But for a brand’s website to be as effective as a human in resolving customer issues in an efficient, straightforward way, it all comes down to exceptional language comprehension. Unfortunately, our research indicates that most website search and bot experiences are nowhere near where they need to be with understanding natural language.
said that “It doesn’t understand my question.”
percent said that “It delivers unrelated search results.”
said that “It provides out-of-date or inaccurate information.”
That’s because the search experience isn’t conversational. (By contrast, when you type a question into Google, it understands your intent before you even finish typing.)
Customers expect the same kind of intelligence from any search bar, whether it’s affixed to the world’s largest search engine or to their favorite brand. In other words, if someone types in “what is your refund policy?” they expect to get a direct answer, not a list of links to sort through.
This is where an AI Search platform that utilizes language automation shines. It has the ability to process large volumes of unstructured data, like product documentation and help articles, and deliver a precise answer to a customer's question. It also helps agents respond to inquiries more quickly by understanding the intent of a new ticket and automatically presenting the most relevant information from any knowledge source. This is a big improvement over an agent having to hunt for the many places help-related content exists.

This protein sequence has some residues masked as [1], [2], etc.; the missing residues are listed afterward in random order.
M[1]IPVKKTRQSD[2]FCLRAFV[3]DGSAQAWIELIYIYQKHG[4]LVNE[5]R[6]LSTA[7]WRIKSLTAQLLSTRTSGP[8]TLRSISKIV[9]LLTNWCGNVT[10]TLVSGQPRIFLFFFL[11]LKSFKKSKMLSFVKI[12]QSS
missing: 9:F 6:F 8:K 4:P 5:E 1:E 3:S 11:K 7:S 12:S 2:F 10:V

And in the near future, this language automation platform will even enable Support teams to auto-generate structured FAQs and knowledge articles directly from ticket responses, white papers, case studies, and even voice transcriptions.
Finally, it will also present content and guidance to customers as they move through their journey based on what’s worked best for other customers in similar situations.
Sure beats sitting on hold with a call center, right?
Consumers want more independence, and brands can only benefit from granting that freedom to address their support issues (as long as it’s effective). Investing in AI search does just that — at a moment when your support teams need a hand.
During a period of difficult hiring and retention throughout the world, it’s more important to empower your teams to be more productive, not only for their output, but also for their morale.
On the consumer side, 62% of consumers say that they may purchase from a different company because a business couldn’t answer their questions themselves. But here’s the good news: 56% of consumers say that they’ll return to the brand, versus a search engine, if the brand previously provided a direct answer to a question.
If you can show your customers that you can provide helpful, intuitive support experiences that understand their questions, they’re more likely to stay in your ecosystem — and with your brand long term.